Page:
Making an Assessment
At first it’s important to stop and assess how we’re doing. We should look at all the various aspects of our life that we are constantly juggling, constantly trying to keep in balance. These include: marriage and family, finances, health, social contact, spiritual development, and mental growth.

Are we able to devote ample energy to all areas? Or are we tipped off to one side, unbalanced in one direction?

STEPS TO ACHIEVING BALANCE IN YOUR LIFE

1. Assess your life as it is now. Looking at ourselves as we really are is the first step in re-creating our lives. Do you feel physically exhausted, mentally stagnant, or find yourself without close relationships? Would you call yourself a workaholic? Do you feel a lack of spiritual alignment? If you answer yes to any of these questions, your life is probably out of balance.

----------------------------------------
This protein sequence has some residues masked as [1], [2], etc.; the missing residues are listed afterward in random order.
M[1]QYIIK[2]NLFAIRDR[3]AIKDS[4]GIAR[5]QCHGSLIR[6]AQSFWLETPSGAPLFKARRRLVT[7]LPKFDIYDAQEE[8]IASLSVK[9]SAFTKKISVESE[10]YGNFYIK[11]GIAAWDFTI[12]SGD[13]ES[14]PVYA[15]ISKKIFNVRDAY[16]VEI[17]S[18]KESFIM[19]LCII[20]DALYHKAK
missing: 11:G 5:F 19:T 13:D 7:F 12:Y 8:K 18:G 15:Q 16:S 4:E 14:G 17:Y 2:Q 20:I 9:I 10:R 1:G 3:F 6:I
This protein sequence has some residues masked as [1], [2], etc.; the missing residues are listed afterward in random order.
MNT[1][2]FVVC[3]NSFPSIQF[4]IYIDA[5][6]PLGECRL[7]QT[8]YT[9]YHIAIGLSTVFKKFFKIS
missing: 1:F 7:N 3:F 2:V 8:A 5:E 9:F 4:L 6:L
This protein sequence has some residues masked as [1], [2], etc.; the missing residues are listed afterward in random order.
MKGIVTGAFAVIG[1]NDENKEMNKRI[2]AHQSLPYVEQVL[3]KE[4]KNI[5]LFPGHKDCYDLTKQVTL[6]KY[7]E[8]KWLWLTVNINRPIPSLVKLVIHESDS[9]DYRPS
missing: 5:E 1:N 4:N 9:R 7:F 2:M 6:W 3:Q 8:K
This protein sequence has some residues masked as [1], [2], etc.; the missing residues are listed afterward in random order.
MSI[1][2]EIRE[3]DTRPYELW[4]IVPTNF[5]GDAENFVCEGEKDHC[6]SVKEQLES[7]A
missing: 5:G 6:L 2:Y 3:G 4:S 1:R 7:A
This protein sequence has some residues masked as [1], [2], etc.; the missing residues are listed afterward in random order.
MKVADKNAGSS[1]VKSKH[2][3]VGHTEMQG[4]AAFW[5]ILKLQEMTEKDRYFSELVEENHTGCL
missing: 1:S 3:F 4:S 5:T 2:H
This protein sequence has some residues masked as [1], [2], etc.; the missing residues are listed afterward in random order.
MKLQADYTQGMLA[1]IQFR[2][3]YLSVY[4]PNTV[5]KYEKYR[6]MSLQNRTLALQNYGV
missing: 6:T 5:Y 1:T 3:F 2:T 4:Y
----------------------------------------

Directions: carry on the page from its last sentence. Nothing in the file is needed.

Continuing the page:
2. Make a conscious decision to become balanced. Choosing reality as our basis of decision, is the second step to becoming balanced. Achieving balance allows us to reach our goals and our purpose in life while creating less stress to do so. A conscious decision to change is now in order.

3. Re-make that decision on a minute-to-minute schedule. We are all instant forgetters. Remember all those New Year resolutions? Renewing our decisions on a daily, minute to minute basis allows us to ease into change, instead of expecting things to change overnight.

4. Set goals in every area of your life.
Set realistic goals in all areas of your life to assist yourself in remembering that your ultimate goal is balance. Your goal should cover: